Los Angeles City/County Native American Indian Commission Statement on the removal of the Columbus Statue at Grand Park, Wednesday, October 17, 2018
A week ago, the City and County of Los Angeles celebrated the first Indigenous Peoples Day. On the heels of that celebration, the Los Angeles City/County Native American Indian Commission (LANAIC), together with concerned community members, have taken action to demand the immediate removal of the Columbus Statue in Downtown Los Angeles Grand Park.
The LANAIC requests that the statue is deaccessioned (removed) from the Los Angeles County Civic Art Collection. According to the Los Angeles County Arts Commission Civic Arts Procedures, if an artwork has received consistent adverse public reaction for a period of five or more consecutive years, it warrants the process of deaccessioning. Indigenous community members have been protesting the statue through direct action, education, and arts activism for at minimum 25 years.
The County has a responsibility to ensure its civic arts collection is not comprised of artworks that exalt a historical figure that is a proven murderer and slave trader, and causes psychological harm to Native American children and youth.
The American Psychological Association and other professional organizations have conducted studies on the effects of exposure to demeaning and diminishing symbols, images and messages – such as race-based mascots, holidays such as Columbus Day, and physical symbols – and have found that this exposure severely erodes Native American children and youth self-worth and self-image.
Native youth suffer amongst the worst outcomes of all youth across the country, and have a suicide rate three times the national average. It is irresponsible for any municipality to display harmful symbols that damage the psychological health of children and youth.
Further, the LANAIC requests that this action be contextualized within a greater understanding and recognition of the history of Los Angeles and California Native Nations. LANAIC recognizes and acknowledges the Yaavitam, the first people of this ancestral and unceded territory of Yaanga that we now know as downtown Los Angeles; honors their elders, past and present, and the Yaavitam descendants who are part of the Gabrieleño Tongva and the Fernandeño Tataviam Nations.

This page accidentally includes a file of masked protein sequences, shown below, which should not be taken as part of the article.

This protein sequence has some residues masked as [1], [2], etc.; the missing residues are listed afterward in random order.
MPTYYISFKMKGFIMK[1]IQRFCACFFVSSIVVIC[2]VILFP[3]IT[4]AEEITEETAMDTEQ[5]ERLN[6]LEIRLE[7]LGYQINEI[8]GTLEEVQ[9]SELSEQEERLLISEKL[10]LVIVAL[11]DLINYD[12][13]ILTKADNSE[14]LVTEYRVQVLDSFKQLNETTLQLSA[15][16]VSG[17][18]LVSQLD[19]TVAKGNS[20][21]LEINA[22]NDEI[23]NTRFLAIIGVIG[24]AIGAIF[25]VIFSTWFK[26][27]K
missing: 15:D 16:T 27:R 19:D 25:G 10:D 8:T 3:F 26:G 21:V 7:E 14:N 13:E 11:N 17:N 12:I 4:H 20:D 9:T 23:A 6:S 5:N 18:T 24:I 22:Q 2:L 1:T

The State of California Assembly Joint Resolution No. 42 relative to indigenous peoples, calls for “increased awareness, sensitivity, and respect for issues of sovereignty related to the heritage of Native Americans and indigenous peoples,” in its adoption of the principles of the United Nations Declaration on the Rights of Indigenous Peoples.
AJR No. 42 additionally recognized that, “The “Doctrine of Discovery,” emanating from the European colonization after 1492 of the continents later to be known as the Americas, has had profound and lasting negative effects on the cultures and populations of the indigenous peoples and nations of the Americas.”
Based on these reasons and more, the LANAIC has requested that the statue is immediately removed and placed in storage until the process of deaccessioning takes place. The LANAIC also requests that the process of deaccessioning is managed in an efficient, transparent and timely matter.
Lastly, the LANAIC requests an assessment of how the Los Angeles County Arts Commission is fulfilling its responsibility to the largest Indigenous community in the United States, including but not limited to representation on the commission, and resource support for Indigenous arts programming, internships, performances, and public artworks.
Statement Approved by the Los Angeles City/County Native American Indian Commission on October 16, 2018
Last modified: March 26, 2020